Conversational interfaces are everywhere these days. Chatbots are said to be conversational. Virtual assistants are conversational. And now, interactive voice response systems, or IVRs, should also be conversational. But what does it mean? I have previously written a couple of posts regarding so-called conversational chatbots, and how misused the term “conversational” often is. I have also discussed how hard it is to build truly conversational interactions. Now, what does it mean in the context of an IVR?
In this post, I will first revisit what I consider essential criteria for a conversational interface, regardless of the channel or application. Next, I will describe the specificities of an IVR that should be taken into account, and how they differ from other interfaces. Finally, I will explore what it means to design conversational interactions in the context of an IVR.
Conversational Interface Requirements
One fundamental criterion that must be met for an interface to be called conversational is the possibility for the end user to be an active participant in the exchange; in other words, the user must be able to:
- Express their requests in their own words;
- Base their requests on their actual needs, not on what the application proposes (i.e. without the need of a menu or list of options);
- Include more information when answering a question than what the question specifies;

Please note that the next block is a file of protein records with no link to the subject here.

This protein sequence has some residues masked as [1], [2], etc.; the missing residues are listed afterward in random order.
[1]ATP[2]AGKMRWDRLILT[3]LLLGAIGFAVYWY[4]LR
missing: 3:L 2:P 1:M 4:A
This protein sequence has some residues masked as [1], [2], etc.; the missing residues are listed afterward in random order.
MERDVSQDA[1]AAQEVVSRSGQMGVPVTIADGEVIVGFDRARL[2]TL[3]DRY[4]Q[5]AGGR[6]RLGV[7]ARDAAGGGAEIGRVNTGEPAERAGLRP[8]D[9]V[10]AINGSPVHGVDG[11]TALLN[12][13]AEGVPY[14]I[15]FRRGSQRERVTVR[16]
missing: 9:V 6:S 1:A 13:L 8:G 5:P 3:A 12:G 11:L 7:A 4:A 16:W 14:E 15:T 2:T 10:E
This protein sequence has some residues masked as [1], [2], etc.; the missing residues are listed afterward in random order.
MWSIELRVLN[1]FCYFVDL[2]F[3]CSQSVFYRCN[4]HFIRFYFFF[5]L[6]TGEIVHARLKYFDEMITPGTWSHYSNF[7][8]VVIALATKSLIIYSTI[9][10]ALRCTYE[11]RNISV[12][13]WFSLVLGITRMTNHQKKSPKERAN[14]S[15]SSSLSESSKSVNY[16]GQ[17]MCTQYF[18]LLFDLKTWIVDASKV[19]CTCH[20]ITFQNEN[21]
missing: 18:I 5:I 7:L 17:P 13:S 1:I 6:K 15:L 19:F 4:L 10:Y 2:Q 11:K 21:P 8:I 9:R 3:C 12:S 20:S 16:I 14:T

- Interrupt an ongoing task with an unrelated question, get an answer and resume the previous task (in other words, digress);
- Change their mind, e.g., correct of piece of information, go back, interrupt and cancel a task, etc.;
- Switch topics or tasks.
And the conversational interface must be able to:
- Understand the meaning and extract relevant information from free-form spoken or written utterances;
- Keep track of all the input provided by the user to ensure that the application never asks for information that was already provided;
- Consider context when interpreting the meaning of a user’s input;
- Handle digressions and resume tasks;
- Handle change and cancel requests.
This list is not exhaustive, but it provides a basis to determine whether a given interface or application is conversational or not. For instance, a DTMF IVR is not a conversational interface, nor is a speech enabled directed dialogue phone application. Other examples of user interfaces that are not conversational are one shot question-answer sequences such as “OK Google, what’s the weather forecast for today?”, or chatbots that only handle clicking or tapping as input mode.
This strict definition of a conversational interface can also be applied in the context of an IVR, or interactive voice response system.
An IVR is just that annoying phone system with the menus, right?
Sure, but it can be so much more than that.
Here are some essential characteristics of IVR systems (as opposed to other voice only interfaces):
- An IVR is the doorway to a contact center, i.e., human agents;
- Because of that, it must be integrated in the contact center ecosystem and with the CC platform;